Everything You Need to Know About Winter Allergies

By Alicia Wooldridge, MD
Medically reviewed checkmarkMedically reviewed
June 6, 2022

Seasonal allergies, also known as hay fever or allergic rhinitis, can range from slightly annoying to seriously debilitating.

Understanding how allergies work — and when your allergies flare up — can help you control your symptoms so you don’t feel miserable during allergy season. 

While many people experience seasonal allergies during the spring, summer, and fall months when trees, grass, and weeds are pollinating, it’s also possible to experience winter allergies, especially if you’re allergic to something indoors or you live in a region where plants pollinate all year.

No matter when your allergies bother you, a healthcare provider can help you find a treatment that’s effective for you. 

In this article, I’ll discuss winter  allergy symptoms and common causes of winter allergies.

I’ll also explore how to tell if it’s allergies or a cold and treatments for winter allergies.

Lastly, I’ll explain tips for preventing winter allergies and when to see a doctor. 

Winter Allergies Symptoms

When you’re allergic to something in the environment, your body releases chemicals — for example, one called histamine — that create an allergic response to protect you from the allergen. 

Different people are allergic to different things, and allergy symptoms can also vary from person to person.

Common symptoms of allergies include: 

In general, allergy symptoms don’t change depending on the season.

It’s possible that dry winter air may make allergies worse, or cause additional symptoms.

For example, someone with winter allergies might experience more itchiness due to dry skin.

It’s also possible for winter allergies to result in dry mucous membranes or nose bleeds. 

Concerned about allergies? Chat with a provider through K Health.

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Common Causes of Winter Allergies

Winter allergies, like spring, summer, and fall allergies, can stem from a number of causes.

In warmer climates, like the southwestern region of the United States, people can experience winter allergies to trees that continue pollinating in the winter.

Commonly, people experience winter allergies due to indoor allergens.

Most of us spend more time indoors during those darker, colder months, which may cause allergy symptoms to increase.

Here are some of the most common causes of winter allergens. 

Dust mites

Dust mites are tiny bugs that inhabit carpet, rugs, mattresses, and upholstered furniture.

They also live in house dust throughout the home and feed on dead skin cells.

Many people are allergic to a protein found in dust mite droppings, which can trigger allergy symptoms in the winter. 

Pet dander

Animals, especially cats and dogs, have tiny bits of protein called dander in their skin, urine, and saliva.

People with pet dander allergies experience symptoms when they’re around animals or in an environment where pet dander is in the air or on surfaces. 


You may not always see it, but mold — a form of fungi — is all around you, both inside and outdoors.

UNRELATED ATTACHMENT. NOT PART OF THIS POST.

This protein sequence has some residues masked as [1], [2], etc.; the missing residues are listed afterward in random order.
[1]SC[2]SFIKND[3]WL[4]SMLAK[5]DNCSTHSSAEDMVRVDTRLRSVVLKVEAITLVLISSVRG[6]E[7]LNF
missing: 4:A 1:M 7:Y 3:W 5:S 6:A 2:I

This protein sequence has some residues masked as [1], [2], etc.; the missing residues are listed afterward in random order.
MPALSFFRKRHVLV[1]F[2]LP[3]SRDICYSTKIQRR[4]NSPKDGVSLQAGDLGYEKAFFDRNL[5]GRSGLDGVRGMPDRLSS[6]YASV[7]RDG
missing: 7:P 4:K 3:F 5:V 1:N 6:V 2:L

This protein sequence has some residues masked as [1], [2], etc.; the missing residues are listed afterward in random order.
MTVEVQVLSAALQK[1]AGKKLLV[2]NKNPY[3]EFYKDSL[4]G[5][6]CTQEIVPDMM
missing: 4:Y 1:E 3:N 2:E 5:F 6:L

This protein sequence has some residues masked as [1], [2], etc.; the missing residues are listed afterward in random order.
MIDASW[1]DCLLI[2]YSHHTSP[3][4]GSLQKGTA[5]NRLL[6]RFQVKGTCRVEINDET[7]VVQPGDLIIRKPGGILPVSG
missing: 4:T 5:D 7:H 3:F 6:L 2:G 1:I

Mold develops and thrives in moist conditions, such as basements or bathrooms.

Some people are allergic to mold “seeds,” called mold spores.

There are several different kinds of mold, and you can be allergic to one and not another. 


Cockroach body parts, saliva, and excrement contain a protein many people are allergic to.

If you’re allergic to this protein and you’re exposed to this insect — even a dead one — you could experience winter allergy symptoms. 

How to Tell if it’s Allergies or a Cold

Upper respiratory infections, such as the common cold, are more common in the winter months.

If you have bothersome respiratory symptoms, you may be wondering if it’s seasonal allergies or a cold.

Both can cause a runny nose, congestion, cough, and headache, but there are some key distinctions. 

If you can’t determine what’s making you feel unwell, consider your symptoms.

Allergies typically don’t cause a fever, while infections — including colds — may result in a fever or chills.

It’s also unlikely that allergies would cause significant aches and pains.

Most people don’t experience itchy eyes or skin with a cold as they would with allergies. 

Duration is another key factor.

Colds typically last a week or two, while allergies usually persist until you treat them (as long as you’re exposed to an allergen). 

If you’re unsure about whether you have winter allergies or a cold, check in with your doctor.

A medical provider can diagnose you and suggest a treatment plan for whatever’s causing your symptoms. 

Treatments for Winter Allergies

While winter allergies can cause uncomfortable symptoms and even interfere with your daily functioning, there are plenty of effective ways to treat them. 

Home remedies

Home remedies may improve your allergy symptoms.

If your winter allergies are bothering you, consider the following non-medication treatments. 

  • Irrigate your sinuses: Flushing your nose with a saline rinse (like using a neti pot) can clear allergens out of your nasal passages, in turn reducing your allergy symptoms. 
  • Use a humidifier: If your air is dry, adding moisture to the environment with a cool mist humidifier may improve your allergy symptoms. Just be careful to clean your humidifier frequently to avoid mold and mildew, which can make allergies worse. Pay attention, too, to overall allergy levels in your house to avoid mold.
  • Try an herbal supplement: A supplement called butterbur, aka Petasites hybridus, has been shown in at least one study to be as effective as antihistamines in improving itchy eyes associated with allergies.